Appeals filed in Weyerhaeuser mansion wedding venue case

Staff writerJuly 15, 2014 

MANSION OUTSIDE EXTERIOR

The Weyerhaeuser mansion in Tacoma’s North End is still at the center of controversy between neighbors and the Blue Ribbon Cooking School.

RUSS CARMACK — Staff photographer file, 2004 Buy Photo

The year-long disagreement over an appropriate reuse for Tacoma’s historic Weyerhaeuser mansion appears to be headed for months more of hearings despite the city’s mid-June decision to grant a conditional use permit to use the mansion as an event venue.

A mansion neighbor and a group representing other nearby residents have both asked the city’s director of planning and development services to reconsider his decision. And the mansion owners and prospective buyers have filed a formal appeal to that June decision.

That reconsideration and appeal could take months.

Both the neighbors and Corban University, which owns the mansion at 4301 N. Stevens St., along with prospective buyer Blue Ribbon Cooking, questioned the accuracy of multiple assumptions the city made in granting the permit. They called for changes that would substantially alter the permit conditions imposed by the city.

Neighbors contend the use of the mansion as a venue for weddings and other celebrations in recent years has caused noisy late-night disruptions in the well-to-do North End neighborhood and filled the streets with cars used by event guests.

Blue Ribbon, a Seattle event producer that has leased the mansion for the last two summers, said the restrictions imposed by the city are vague and unreasonable.

Blue Ribbon has proposed buying the mansion from the Salem, Oregon-based university for use as an event site. The university wants to move to a more compact site and to shift more of its classes online.

The Tudor-style mansion has a sweeping view of Commencement Bay. Built in 1923 by timber company president John P. Weyerhaeuser, the home is listed on the National Register of Historic Places. Its seven-acre grounds also contain a chapel, a classroom building, a greenhouse and a garage. The mansion has been used as both a college campus and a home for Catholic nuns since the family left in the ’30s.

The permit issued by the city in June after months of deliberations and comments from interested parties would allow events attended by up to 150 people to be held in the Tudor style mansion on North Stevens Street. Those events can be held only if the prospective owners expand parking on the site, hire security personnel and require the events to end at 10 p.m. on Friday and Saturday nights and 8 p.m. on other nights of the week.

Corban and Blue Ribbon said the nighttime limits were unreasonable considering the cleanup time needed after the events conclude.

That cleanup time, the appellants claimed, has little effect on the neighboring homes because the staff handling the cleanup is small and their activities cause no neighborhood impact.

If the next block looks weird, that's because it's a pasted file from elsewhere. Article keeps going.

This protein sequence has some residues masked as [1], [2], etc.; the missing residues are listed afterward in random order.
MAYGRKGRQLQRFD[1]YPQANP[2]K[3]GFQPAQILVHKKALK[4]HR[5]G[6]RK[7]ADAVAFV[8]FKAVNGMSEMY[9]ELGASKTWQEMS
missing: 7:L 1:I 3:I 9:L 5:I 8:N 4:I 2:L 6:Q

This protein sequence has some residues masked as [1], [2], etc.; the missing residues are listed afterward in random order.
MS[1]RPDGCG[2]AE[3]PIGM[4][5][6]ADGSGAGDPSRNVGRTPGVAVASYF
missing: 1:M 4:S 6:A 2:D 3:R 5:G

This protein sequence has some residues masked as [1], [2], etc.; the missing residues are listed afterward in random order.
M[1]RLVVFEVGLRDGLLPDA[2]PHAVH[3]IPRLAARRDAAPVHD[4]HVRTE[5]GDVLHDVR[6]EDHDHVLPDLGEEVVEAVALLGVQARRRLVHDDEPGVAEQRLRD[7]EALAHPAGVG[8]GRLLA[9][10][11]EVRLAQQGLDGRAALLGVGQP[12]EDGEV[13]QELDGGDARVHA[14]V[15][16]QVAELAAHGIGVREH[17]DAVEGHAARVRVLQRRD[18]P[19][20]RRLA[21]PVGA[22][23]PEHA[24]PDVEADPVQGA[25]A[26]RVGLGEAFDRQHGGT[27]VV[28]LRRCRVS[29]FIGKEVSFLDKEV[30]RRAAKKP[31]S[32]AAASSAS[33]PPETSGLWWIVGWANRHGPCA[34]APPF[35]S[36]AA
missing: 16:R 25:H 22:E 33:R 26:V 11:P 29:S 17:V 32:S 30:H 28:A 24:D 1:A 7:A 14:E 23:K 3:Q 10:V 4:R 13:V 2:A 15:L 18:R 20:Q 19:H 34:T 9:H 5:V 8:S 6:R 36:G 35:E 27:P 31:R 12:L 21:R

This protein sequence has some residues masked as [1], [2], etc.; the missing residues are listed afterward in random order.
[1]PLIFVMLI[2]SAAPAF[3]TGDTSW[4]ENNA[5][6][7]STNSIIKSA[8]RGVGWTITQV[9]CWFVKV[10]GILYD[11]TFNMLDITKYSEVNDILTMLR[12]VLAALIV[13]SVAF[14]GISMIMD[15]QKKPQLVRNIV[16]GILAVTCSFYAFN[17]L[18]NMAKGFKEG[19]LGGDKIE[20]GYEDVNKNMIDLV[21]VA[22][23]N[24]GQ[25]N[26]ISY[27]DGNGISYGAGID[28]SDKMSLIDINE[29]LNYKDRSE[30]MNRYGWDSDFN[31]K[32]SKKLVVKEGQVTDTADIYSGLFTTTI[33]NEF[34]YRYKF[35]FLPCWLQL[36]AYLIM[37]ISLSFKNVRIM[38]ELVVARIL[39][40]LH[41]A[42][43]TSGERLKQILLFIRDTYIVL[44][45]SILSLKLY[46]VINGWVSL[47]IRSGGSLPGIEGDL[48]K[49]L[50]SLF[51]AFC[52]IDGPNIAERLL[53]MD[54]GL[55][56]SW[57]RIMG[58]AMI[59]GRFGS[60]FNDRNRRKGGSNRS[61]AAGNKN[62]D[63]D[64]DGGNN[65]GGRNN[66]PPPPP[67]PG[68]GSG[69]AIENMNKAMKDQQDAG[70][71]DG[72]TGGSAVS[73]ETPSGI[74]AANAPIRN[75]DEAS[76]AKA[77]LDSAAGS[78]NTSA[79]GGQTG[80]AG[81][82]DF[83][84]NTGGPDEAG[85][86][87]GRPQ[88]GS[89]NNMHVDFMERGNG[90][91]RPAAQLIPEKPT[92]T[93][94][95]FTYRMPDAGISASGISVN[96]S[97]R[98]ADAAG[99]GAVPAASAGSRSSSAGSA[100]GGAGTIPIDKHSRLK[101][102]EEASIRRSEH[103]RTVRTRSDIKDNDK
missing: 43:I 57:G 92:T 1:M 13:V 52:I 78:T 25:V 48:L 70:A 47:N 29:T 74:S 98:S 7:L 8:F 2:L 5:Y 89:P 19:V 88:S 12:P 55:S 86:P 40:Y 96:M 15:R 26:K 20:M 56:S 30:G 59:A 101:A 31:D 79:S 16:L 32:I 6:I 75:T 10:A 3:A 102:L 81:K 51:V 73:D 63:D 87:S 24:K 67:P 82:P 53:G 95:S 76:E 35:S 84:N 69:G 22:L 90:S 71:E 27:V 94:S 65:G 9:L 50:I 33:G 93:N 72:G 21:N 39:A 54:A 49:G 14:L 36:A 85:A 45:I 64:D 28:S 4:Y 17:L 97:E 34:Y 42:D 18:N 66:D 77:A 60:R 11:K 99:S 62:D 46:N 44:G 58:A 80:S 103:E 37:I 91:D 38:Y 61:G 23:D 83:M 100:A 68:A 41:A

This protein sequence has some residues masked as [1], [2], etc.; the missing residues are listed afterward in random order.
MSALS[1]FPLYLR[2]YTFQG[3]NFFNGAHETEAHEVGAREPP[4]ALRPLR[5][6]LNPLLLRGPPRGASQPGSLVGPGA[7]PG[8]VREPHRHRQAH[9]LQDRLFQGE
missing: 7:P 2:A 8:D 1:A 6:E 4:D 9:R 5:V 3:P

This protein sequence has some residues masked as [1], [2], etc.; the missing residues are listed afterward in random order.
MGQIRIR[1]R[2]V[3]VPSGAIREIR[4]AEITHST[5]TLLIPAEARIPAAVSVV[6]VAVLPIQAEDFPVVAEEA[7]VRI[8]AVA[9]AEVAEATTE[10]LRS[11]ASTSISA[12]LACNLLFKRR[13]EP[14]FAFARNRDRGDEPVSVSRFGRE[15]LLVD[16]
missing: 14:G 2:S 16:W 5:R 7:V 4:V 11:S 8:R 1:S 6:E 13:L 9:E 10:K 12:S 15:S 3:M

“Restricting hours to 8 a.m. to 10 p.m Monday through Thursday, 10 a.m. to 11 p.m. Friday and Saturday and 8 a.m. to 9 p.m. Sunday with the last hour reserved for cleanup activities by appellants’ staff and vendors would be more realistic and appropriate for the proposed use and would be more consistent with the record,” Corban and Blue Ribbon’s attorney wrote in the appeal.

The cooking school and university maintained the blanket prohibition on amplified music was overly broad. Amplification could be limited to levels that don’t disturb neighbors, the two maintained.

The appellants also questioned the need for professional security at “all” events suggesting that some smaller events would require no outside security staff.

Neighbors in their call for reconsideration questioned many assumptions made in the permit.

They questioned the city’s decision that an environmental study would not be needed before the permit could be granted. The permit as written would allow the parking of more than four dozen cars on the grounds of the mansion where no parking lot now exists. That new parking could have environmental effects, they suggested.

Neighbors also suggested that the city’s count of existing parking spots on the mansion ground was not supported by evidence. The city’s permit gave the mansion credit for having 25 parking spots on the grounds. Neighbors said many of those spots would likely be unavailable to event guests because residents in the mansion’s living quarters would occupy those spots even during events.

City planner Phillip Kao said the reconsideration decision could come by mid-August. If those who sought the reconsideration were unhappy with the results, they would have seven days to file an appeal. An appeal before the city’s hearings examiner could take months. The examiner’s decision could be appealed to Superior Court.

In the meantime, events will be able to continue under the liberal conditions existing before the permit decision.

John Gillie: 253-597-8663 john.gillie@thenewstribune.com

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